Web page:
Bob Kerrey has been called a lot of things in his home state of Nebraska: governor, senator, and more recently carpetbagger for his decision to move back to Nebraska to run for the U.S. Senate after living in New York for a decade. But with exactly a week to go until Election Day, Kerrey's campaign is getting a second wind. The only question now is will it be enough to send him back to the U.S. Senate or is it too little, too late?
Up until this weekend when two separate polls showed Kerrey within the margin of error to win the race, the Kerrey campaign looked to be headed for a major wipeout. Most pundits had to chalk the race up as a loss for Democrats, who have struggled to win state-wide office in the conservative state, and Kerrey's Republican opponent, state senator Debbie Fischer, released an internal poll showing her up 16 points Friday.
"Anytime you are closing the margin of error people get pretty excited," Kerrey says. "We have some real momentum."
Another sign Kerrey is closing in on Fischer is Republican super PACs are starting to pour money in. American Crossroads announced a $400,000 ad buy this week, which will begin airing across the state Wednesday.
Outside money, including campaign cash from the Democratic Senatorial and Republican Senatorial Campaign Committees had remained almost absent from the race, a sign both parties had not viewed the race as that competitive.
The tightening of the race reflects a widening geographic gap among supporters of the two candidates: Fischer is preferred as much as 3 to 1 among rural voters whereas Kerrey has been gaining ground among undecided voters in the state's urban centers of Lincoln and Omaha.
Nebraska political observers say Kerrey's attack ads have also helped the former governor win back votes in Nebraska. Kerrey's campaign ran ads this month focused on attacking Fischer for a property showdown she had with neighbors in her rural home town of Valentine.
"The ad is full of testimonials, and it's been pretty influential," says Randall Adkins, a political science professor at the University of Nebraska at Omaha.
But there are plenty of reasons Kerrey still is considered an underdog.
"Negative campaigning has a history of backfiring in Nebraska and our data shows that Kerrey's ads have increased his unfavorability rating and damaged his image," says Aaron Trost, Fischer's campaign manager.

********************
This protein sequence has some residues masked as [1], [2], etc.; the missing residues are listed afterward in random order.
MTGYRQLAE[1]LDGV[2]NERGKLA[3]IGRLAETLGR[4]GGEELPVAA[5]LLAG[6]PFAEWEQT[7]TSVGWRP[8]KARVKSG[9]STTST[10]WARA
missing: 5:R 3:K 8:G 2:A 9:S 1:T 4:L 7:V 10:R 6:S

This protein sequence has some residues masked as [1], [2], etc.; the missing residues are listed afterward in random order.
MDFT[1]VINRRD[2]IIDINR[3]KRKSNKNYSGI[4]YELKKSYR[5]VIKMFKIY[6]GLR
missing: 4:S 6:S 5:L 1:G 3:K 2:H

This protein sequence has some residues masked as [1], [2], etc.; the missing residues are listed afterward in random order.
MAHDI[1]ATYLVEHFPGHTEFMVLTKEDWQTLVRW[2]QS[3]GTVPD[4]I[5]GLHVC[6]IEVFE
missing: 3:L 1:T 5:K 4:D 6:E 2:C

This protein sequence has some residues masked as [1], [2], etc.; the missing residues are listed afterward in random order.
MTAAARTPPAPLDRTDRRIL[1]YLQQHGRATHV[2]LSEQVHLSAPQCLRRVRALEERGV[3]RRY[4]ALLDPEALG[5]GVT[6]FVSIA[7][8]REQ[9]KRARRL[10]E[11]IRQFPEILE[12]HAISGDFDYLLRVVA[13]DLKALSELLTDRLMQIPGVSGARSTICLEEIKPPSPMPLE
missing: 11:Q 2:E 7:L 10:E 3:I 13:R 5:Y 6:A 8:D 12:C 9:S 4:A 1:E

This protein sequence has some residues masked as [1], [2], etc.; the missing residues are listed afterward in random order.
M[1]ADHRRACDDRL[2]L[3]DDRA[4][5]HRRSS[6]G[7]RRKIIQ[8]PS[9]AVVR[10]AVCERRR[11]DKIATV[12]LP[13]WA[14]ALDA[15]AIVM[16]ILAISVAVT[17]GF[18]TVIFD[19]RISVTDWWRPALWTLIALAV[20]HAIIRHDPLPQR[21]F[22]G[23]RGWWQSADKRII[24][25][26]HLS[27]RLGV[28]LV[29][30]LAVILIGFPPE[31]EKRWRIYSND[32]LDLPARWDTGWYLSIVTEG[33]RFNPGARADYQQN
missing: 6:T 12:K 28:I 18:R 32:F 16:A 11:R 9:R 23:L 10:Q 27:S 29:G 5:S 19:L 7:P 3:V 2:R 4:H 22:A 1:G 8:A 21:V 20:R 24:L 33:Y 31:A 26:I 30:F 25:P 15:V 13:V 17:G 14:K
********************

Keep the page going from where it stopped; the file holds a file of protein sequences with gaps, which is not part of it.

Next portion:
Many Nebraskans are skeptical Kerrey is running for the right reasons. He already served as a two-term governor in the state and represented Nebraska in the U.S. Senate for 12 years. More recently, he was the president of The New School in New York.
"Some people think it is inappropriate to come back and run," Adkins says . "I mean at this time last year he was not a resident of Nebraska."
And logistically, Kerrey has his share of obstacles.
"I became a candidate on the 28th of February and have basically been playing catch up. I would have done much better if I had been a candidate six months earlier," Kerrey says. "We had to crush the time schedule and that is hard to do."
Campaigns have changed, also, since Kerrey ran for the Senate in the 1990s.
"The last time I ran in 1994, 1-800 numbers seemed high tech," Kerrey says. "The Internet was in its infancy, and now it is alive and well. It has become a huge part of citizens efforts to acquire information."
Congressional candidates also lack a top-of-ticket boost from President Obama, who had an extensive ground game in the state in 2008.
Pundits add Fischer won't be easy to beat. In her competitive Republican primary, Fischer put nearly 50,000 miles on her own car campaigning across the state.
"Fischer has not spent a ton of money. Instead she has spent a lot more time focusing on a ground game. She spends most of her time with small groups," Adkins says. "You don't see her on TV on the news quite as much as you would expect to see someone who is leading. Their campaign has been quiet. In some respects, it has to be. They want to sit on their lead."